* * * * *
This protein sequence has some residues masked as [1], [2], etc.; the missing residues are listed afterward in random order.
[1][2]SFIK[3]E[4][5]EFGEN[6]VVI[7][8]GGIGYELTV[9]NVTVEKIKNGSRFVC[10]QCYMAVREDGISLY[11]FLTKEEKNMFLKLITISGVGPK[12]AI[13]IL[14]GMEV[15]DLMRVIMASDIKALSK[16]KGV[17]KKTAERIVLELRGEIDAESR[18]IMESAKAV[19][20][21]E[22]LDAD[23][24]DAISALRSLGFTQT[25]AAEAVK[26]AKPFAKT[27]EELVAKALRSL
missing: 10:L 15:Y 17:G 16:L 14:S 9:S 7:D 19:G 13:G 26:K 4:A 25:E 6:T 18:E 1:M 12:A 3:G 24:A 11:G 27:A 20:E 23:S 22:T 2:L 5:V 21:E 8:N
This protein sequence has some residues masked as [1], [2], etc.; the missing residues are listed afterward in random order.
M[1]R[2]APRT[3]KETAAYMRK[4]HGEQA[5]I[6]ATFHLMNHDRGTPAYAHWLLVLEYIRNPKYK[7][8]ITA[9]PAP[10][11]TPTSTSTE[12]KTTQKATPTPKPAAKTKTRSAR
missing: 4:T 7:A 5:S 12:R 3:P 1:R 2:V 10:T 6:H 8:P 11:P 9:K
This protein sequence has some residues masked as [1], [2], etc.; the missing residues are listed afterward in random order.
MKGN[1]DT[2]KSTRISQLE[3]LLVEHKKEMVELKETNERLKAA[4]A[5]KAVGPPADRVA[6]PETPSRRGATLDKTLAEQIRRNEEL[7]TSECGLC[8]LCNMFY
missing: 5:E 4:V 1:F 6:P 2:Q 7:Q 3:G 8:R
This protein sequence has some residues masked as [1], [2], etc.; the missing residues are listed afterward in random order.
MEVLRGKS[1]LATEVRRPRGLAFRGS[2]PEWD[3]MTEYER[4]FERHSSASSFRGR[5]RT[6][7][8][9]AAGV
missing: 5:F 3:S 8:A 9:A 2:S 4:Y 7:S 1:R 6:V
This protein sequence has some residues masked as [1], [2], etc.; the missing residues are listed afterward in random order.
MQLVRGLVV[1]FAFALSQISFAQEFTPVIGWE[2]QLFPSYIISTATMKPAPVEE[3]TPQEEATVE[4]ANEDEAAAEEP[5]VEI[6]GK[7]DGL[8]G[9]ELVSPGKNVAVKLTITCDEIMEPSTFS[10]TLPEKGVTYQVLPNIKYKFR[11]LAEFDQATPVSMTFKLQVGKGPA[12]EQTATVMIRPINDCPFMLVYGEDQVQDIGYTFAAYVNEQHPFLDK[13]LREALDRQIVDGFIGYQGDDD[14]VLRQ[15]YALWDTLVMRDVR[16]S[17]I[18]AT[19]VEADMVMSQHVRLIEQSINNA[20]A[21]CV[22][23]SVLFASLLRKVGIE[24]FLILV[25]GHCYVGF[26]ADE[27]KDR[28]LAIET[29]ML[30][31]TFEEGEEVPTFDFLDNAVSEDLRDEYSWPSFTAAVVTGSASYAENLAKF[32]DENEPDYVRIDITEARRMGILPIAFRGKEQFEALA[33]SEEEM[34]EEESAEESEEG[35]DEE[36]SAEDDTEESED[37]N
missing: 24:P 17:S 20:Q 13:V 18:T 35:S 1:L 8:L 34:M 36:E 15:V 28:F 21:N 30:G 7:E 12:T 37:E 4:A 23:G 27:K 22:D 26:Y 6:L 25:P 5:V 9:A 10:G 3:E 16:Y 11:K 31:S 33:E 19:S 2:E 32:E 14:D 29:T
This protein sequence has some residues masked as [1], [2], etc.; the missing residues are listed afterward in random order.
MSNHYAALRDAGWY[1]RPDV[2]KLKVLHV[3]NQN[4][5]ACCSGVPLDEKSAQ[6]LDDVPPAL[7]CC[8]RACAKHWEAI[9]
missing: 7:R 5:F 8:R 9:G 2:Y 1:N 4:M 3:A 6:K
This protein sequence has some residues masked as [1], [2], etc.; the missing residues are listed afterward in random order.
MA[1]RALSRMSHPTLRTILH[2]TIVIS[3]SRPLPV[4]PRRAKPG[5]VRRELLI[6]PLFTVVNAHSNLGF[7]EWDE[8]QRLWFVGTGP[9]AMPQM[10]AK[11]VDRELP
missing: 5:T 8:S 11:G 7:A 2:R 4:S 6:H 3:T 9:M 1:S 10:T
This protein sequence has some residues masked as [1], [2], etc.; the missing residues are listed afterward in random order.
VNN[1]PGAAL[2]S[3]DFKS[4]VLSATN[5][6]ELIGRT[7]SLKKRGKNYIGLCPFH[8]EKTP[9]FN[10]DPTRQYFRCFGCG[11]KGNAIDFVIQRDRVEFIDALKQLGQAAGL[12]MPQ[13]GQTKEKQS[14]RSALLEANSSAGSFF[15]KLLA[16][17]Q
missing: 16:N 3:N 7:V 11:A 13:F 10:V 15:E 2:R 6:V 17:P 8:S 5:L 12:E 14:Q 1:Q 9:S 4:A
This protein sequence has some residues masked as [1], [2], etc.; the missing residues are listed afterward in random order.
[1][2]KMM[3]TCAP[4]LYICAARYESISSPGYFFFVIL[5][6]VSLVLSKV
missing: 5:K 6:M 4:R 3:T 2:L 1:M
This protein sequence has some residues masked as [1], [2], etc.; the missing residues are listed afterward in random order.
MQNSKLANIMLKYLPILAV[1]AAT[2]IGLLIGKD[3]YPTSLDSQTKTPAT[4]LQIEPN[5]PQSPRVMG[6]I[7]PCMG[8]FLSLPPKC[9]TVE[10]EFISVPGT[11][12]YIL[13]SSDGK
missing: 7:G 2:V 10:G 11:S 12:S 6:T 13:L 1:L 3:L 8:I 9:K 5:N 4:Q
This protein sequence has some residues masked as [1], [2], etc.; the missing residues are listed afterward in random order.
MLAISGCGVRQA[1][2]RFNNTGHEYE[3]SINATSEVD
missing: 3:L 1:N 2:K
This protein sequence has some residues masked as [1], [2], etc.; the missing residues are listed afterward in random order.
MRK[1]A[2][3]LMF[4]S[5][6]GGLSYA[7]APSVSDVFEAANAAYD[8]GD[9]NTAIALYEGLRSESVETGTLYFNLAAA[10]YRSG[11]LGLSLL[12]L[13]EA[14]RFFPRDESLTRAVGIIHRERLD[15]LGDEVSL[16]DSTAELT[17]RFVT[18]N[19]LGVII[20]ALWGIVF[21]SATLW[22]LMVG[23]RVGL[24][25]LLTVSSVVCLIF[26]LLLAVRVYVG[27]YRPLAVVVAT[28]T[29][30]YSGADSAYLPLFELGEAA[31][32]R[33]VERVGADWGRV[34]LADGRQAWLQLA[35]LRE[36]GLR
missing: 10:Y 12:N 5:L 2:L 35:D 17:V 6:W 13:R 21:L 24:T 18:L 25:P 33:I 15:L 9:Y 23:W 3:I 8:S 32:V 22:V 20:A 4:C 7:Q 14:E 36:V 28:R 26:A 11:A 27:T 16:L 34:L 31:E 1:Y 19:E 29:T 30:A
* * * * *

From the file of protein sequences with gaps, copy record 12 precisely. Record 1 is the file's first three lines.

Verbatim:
This protein sequence has some residues masked as [1], [2], etc.; the missing residues are listed afterward in random order.
MRK[1]A[2][3]LMF[4]S[5][6]GGLSYA[7]APSVSDVFEAANAAYD[8]GD[9]NTAIALYEGLRSESVETGTLYFNLAAA[10]YRSG[11]LGLSLL[12]L[13]EA[14]RFFPRDESLTRAVGIIHRERLD[15]LGDEVSL[16]DSTAELT[17]RFVT[18]N[19]LGVII[20]ALWGIVF[21]SATLW[22]LMVG[23]RVGL[24][25]LLTVSSVVCLIF[26]LLLAVRVYVG[27]YRPLAVVVAT[28]T[29][30]YSGADSAYLPLFELGEAA[31][32]R[33]VERVGADWGRV[34]LADGRQAWLQLA[35]LRE[36]GLR
missing: 10:Y 12:N 5:L 2:L 35:D 17:V 6:W 13:R 21:L 24:T 18:L 25:P 33:I 15:L 9:Y 23:W 3:I 8:S 32:V 22:V 20:A 4:C 7:Q 14:E 36:V 28:R 26:A 11:A 27:T 16:L 34:L 31:E 1:Y 19:E 29:T 30:A